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Rethinking the rotation: Four-and-swing?

Sep 7, 2011, 10:00 AM EDT

Justin Verlander Getty Images

Yahoo!’s Jeff Passan is always good for a big idea column or two each month, and his latest is one that I’ve long been arguing half-drunkenly to anyone who will listen (i.e. no one):  chucking the straight five-man rotation and going to a modified four-man thing. The idea would be to keep your four best on a firm four-days-rest schedule, skipping the fifth guy as often as possible.

As Passan shows, using the Tigers, Rangers and Angels as his examples, such a plan gives your team’s four best guys anywhere between one and three extra starts and simultaneously takes away that many starts from your worst starter.  And if you’re smart about who that worst starter is, you can give yourself something that is a vanishing breed: a bona fide long man/mopup man in the pen.

Passan notes the obstacles to this, chief among them that baseball people tend not to engage in too much original thinking unless they can help it, but he makes all kinds of sense in my view.

Problems?  Other ideas?  That is, other ideas keeping in mind that no one is going to go to a straight four-man rotation in this day and age.

  1. halladaysbiceps - Sep 7, 2011 at 10:08 AM

    I’ve always liked the idea of a 4 man rotation, with a 5th guy making a spot start here or there. I think if you have 4 decent starters, it gives your team a better chance to win more games than putting another guy in there who at best is a AAA pitcher and will probably get knocked around.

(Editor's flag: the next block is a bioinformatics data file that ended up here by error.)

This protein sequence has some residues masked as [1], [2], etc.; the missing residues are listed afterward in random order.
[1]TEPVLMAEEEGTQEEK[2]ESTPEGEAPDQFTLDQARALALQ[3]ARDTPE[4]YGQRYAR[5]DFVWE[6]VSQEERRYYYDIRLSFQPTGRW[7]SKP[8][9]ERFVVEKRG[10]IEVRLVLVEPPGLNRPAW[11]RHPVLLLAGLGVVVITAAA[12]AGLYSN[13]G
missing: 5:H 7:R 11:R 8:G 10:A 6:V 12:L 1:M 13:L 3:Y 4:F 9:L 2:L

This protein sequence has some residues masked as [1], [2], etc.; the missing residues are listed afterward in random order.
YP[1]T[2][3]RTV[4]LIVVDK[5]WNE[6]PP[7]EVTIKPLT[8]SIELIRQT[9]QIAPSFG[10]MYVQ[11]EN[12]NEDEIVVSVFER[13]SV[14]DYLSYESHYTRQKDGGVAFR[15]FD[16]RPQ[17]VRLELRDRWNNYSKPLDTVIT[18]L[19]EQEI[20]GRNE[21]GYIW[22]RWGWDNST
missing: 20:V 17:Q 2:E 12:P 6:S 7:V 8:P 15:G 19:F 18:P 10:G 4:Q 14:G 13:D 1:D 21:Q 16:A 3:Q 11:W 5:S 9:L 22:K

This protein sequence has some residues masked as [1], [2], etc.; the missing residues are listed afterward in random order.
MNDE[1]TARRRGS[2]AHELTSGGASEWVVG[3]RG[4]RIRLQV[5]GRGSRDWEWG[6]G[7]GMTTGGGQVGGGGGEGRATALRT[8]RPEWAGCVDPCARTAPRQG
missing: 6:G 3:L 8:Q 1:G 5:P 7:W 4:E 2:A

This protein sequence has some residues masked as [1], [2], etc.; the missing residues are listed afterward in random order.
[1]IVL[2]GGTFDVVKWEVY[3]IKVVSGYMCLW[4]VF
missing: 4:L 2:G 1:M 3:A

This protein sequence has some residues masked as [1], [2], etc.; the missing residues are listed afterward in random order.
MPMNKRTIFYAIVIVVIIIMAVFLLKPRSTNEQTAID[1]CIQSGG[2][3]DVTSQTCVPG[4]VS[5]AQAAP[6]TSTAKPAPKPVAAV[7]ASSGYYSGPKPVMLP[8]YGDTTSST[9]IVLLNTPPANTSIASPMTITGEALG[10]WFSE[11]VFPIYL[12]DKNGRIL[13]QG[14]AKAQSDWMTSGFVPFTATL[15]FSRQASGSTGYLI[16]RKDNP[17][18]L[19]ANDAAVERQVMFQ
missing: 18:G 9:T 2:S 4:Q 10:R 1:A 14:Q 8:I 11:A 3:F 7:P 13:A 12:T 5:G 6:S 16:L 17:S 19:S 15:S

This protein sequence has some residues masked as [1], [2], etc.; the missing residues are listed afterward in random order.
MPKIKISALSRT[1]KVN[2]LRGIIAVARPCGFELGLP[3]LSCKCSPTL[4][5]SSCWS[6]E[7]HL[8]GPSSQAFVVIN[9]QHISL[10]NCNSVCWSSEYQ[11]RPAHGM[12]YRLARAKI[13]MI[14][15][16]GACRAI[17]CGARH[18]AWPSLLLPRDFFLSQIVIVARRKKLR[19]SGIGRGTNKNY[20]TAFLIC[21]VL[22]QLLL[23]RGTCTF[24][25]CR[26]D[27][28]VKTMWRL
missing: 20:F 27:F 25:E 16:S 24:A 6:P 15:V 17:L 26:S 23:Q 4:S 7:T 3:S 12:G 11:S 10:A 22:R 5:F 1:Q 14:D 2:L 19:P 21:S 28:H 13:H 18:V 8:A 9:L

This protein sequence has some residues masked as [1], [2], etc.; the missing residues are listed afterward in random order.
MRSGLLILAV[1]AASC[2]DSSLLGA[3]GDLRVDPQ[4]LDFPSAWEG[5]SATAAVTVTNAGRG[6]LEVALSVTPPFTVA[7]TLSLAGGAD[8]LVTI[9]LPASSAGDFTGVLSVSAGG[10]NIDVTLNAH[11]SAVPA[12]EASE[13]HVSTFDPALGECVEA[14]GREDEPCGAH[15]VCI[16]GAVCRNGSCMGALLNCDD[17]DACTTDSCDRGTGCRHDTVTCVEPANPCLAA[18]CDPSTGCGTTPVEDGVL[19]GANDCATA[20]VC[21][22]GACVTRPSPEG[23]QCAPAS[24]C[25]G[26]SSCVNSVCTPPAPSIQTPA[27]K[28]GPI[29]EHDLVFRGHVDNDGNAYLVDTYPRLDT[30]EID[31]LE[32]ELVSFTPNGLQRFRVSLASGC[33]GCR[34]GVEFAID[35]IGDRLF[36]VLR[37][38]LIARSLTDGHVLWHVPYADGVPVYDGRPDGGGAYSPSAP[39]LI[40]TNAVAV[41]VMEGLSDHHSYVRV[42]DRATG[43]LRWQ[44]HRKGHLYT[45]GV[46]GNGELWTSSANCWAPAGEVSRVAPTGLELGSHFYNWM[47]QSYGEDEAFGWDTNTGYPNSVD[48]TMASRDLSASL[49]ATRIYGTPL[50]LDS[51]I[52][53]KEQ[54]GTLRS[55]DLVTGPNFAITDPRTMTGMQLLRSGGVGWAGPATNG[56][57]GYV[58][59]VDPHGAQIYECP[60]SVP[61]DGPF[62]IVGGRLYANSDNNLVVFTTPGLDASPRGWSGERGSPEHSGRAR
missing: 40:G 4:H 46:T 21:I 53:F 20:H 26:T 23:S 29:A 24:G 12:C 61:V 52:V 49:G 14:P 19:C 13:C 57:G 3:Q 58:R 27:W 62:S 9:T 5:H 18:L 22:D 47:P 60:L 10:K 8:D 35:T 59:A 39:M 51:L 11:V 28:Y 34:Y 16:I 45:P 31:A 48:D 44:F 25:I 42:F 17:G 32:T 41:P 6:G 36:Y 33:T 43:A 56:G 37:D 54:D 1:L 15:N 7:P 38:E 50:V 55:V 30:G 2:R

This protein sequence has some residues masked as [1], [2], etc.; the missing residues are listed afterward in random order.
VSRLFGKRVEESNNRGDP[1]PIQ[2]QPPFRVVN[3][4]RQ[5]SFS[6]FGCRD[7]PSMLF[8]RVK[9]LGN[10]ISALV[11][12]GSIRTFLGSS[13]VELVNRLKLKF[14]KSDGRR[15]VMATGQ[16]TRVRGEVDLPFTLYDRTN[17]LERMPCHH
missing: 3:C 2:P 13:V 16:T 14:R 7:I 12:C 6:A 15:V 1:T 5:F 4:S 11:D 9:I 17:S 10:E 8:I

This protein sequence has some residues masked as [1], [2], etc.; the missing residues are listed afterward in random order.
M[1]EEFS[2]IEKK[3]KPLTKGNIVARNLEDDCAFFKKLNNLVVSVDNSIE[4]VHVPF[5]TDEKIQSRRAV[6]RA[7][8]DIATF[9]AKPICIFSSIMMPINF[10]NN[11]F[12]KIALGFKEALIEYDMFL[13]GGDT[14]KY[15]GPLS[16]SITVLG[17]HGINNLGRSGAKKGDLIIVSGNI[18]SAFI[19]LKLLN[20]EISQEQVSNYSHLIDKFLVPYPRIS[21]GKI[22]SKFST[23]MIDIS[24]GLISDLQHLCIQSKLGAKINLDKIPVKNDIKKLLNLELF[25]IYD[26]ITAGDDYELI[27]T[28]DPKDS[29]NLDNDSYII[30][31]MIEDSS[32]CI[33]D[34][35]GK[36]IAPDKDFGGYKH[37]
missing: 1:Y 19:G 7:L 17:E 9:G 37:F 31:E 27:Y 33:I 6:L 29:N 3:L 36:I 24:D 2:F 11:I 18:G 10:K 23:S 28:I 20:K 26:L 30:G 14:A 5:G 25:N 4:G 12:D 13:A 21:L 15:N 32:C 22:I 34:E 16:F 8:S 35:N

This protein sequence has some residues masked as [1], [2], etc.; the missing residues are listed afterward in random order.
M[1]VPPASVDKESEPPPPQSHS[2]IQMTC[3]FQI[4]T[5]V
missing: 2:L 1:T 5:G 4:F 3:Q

I believe Nolan Ryan in the last few years has instructed his minor leagues with stretching out their pitchers to throw a lot of pitches to build up arm strength with the idea that the Rangers big league ballclub will be able to go to a 4 man rotation and throw pitch counts out the window. I really want to see this experiment succeed.

  2. yankeesfanlen - Sep 7, 2011 at 10:11 AM

    We’ve had a four-man rotation all year. Just can’t figure out who the four men are.

    • Francisco (FC) - Sep 7, 2011 at 10:14 AM

      I think the Yankees have had a four-man rotation in the 5th starter spot all year long…

  3. gmf1991 - Sep 7, 2011 at 10:23 AM

    I’ve always liked the thought of a 4-man rotation, but Passan mentioned limiting innings for young pitchers. My thought is small, but nevertheless an improvement. Rather than just 4 starters, you have 5 starters, however you cycle your #1 & #2 (if #2 pitcher has the experience and stamina) through the 5 man rotation. Meaning, they pitch on shortened rest while your other 3 starters get the normal rest. No idea how many more starts your #1 & #2 starters would gain in a season, maybe someone can figure out the math on that one ;)

    Example of my idea of cycling your #1 starter: